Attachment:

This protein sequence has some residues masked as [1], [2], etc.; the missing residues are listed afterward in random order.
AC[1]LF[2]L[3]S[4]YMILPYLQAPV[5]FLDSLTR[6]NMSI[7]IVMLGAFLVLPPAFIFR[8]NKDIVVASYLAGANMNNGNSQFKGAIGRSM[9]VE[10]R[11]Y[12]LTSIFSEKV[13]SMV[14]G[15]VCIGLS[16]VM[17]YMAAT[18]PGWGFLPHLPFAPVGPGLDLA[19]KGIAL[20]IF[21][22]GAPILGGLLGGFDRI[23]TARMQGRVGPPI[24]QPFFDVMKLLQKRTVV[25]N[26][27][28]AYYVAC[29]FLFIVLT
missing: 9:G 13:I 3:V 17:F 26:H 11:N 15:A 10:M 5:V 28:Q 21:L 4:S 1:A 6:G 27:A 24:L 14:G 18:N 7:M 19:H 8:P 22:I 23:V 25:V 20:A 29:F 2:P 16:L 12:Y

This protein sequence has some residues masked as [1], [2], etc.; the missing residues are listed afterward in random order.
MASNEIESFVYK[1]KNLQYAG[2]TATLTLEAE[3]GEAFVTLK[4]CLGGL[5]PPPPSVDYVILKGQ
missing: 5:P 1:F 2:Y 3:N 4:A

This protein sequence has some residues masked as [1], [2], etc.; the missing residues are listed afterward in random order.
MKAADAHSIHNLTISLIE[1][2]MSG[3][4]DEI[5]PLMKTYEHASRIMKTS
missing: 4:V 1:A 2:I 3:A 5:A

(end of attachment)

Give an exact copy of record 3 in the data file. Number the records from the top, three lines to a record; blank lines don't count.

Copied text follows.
This protein sequence has some residues masked as [1], [2], etc.; the missing residues are listed afterward in random order.
MKAADAHSIHNLTISLIE[1][2]MSG[3][4]DEI[5]PLMKTYEHASRIMKTS
missing: 4:V 1:A 2:I 3:A 5:A